Development of an electronic decision tool to support appropriate treatment choice in adult patients with epilepsy - Epi-Scope®
Faculty of Medicine and Health Sciences
Seizure: European journal of epilepsy. - London
, p. 32-39
University of Antwerp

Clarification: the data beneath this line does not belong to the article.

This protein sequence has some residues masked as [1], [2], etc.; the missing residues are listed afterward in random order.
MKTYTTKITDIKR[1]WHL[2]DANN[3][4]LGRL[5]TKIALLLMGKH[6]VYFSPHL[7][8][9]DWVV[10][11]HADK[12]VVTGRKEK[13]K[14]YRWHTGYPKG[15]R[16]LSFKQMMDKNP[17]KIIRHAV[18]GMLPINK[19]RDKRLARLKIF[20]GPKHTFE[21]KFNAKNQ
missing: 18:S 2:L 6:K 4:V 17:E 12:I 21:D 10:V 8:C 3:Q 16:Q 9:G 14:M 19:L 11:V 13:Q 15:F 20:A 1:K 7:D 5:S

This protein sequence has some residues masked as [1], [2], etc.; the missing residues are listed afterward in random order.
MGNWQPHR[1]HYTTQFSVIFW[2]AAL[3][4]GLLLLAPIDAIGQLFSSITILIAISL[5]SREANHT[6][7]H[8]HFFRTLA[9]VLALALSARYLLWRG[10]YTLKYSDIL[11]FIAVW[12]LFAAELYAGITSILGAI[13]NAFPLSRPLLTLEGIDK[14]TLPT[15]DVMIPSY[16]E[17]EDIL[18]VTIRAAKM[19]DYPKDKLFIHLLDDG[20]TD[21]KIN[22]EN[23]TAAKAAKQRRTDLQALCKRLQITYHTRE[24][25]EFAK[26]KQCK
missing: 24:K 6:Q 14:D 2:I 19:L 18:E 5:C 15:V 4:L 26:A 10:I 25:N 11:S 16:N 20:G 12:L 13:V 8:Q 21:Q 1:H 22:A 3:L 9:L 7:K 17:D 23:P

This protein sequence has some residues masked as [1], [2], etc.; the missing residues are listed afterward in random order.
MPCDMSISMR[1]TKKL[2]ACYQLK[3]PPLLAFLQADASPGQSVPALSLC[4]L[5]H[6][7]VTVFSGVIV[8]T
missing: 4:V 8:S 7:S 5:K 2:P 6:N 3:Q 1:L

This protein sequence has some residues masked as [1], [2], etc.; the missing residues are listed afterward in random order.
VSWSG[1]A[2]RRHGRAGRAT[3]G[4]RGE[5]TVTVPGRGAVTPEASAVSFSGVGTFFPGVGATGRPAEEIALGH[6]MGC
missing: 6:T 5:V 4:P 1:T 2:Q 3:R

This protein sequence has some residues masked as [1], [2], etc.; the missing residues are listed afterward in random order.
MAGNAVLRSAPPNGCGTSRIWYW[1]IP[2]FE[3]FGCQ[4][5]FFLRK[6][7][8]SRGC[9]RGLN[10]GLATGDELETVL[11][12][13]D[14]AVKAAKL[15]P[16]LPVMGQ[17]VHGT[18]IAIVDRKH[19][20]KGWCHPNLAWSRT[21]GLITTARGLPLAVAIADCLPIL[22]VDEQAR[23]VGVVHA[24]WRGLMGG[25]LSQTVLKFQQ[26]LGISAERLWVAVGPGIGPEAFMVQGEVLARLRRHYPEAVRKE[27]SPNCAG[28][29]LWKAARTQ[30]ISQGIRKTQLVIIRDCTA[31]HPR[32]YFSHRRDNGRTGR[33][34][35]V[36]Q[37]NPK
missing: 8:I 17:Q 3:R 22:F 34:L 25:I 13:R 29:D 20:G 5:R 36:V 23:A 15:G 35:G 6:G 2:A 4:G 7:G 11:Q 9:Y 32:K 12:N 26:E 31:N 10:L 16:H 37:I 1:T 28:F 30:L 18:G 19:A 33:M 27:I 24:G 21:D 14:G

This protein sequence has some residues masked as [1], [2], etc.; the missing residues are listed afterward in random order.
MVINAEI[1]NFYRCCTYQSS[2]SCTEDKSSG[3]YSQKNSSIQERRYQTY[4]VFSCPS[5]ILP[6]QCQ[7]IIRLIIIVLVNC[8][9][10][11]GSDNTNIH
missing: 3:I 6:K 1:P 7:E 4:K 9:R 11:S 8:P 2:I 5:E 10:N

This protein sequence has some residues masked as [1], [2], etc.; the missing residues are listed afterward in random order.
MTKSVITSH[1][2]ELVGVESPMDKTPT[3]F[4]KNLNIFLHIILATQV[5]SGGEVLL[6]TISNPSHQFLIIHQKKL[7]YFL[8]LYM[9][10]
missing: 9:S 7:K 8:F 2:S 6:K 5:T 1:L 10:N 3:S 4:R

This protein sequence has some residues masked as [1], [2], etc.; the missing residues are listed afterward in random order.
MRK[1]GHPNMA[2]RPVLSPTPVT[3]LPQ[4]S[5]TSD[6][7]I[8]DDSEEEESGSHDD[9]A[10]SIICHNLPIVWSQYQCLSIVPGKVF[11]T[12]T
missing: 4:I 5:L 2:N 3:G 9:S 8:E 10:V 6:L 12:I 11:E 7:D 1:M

Background: Given the continuous knowledge progression and the growing number of available antiepileptic drugs (AEDs), making appropriate treatment choices for patients with epilepsy is increasingly difficult. While published guidelines help for separate clinical aspects, patients with a combination of specific characteristics may escape proper guidance. This study aimed to determine the appropriateness of AEDs for particular clinical variables and to offer treatment recommendations for adult patients with epilepsy in a user-friendly format for practicing neurologists. Methods: Using the RAND/UCLA Appropriateness Method, the appropriateness of AEDs as initial/second mono-therapy and combination therapy was assessed in relation to selected clinical variables by a Belgian panel of 13 experts in epilepsy. Panel recommendations for particular patient profiles were determined by the outcome of these separate ratings. Results: The appropriateness outcome of individual AEDs was not substantially different between first and second mono-therapy; valproate was considered appropriate for all types of generalised and partial seizures. The outcome for combination therapy was highly dependent on the type of AED and seizures. With respect to co-morbidities and co-treatments, levetiracetam and pregabalin proved to have the least contra-indications. For the elderly and with respect to factors related to the female reproductive system the appropriateness of AEDs showed a more diffuse pattern. Although caution was deemed necessary for some combinations, the AEDs were never considered inappropriate regarding their drug interaction profile. Conclusions: The Epi-Scope (R) tool that displays appropriateness recommendations for highly specific, possibly complex cases, supports optimal treatment choices for adult patients with epilepsy in daily practice. (C) 2011 British Epilepsy Association. Published by Elsevier Ltd. All rights reserved.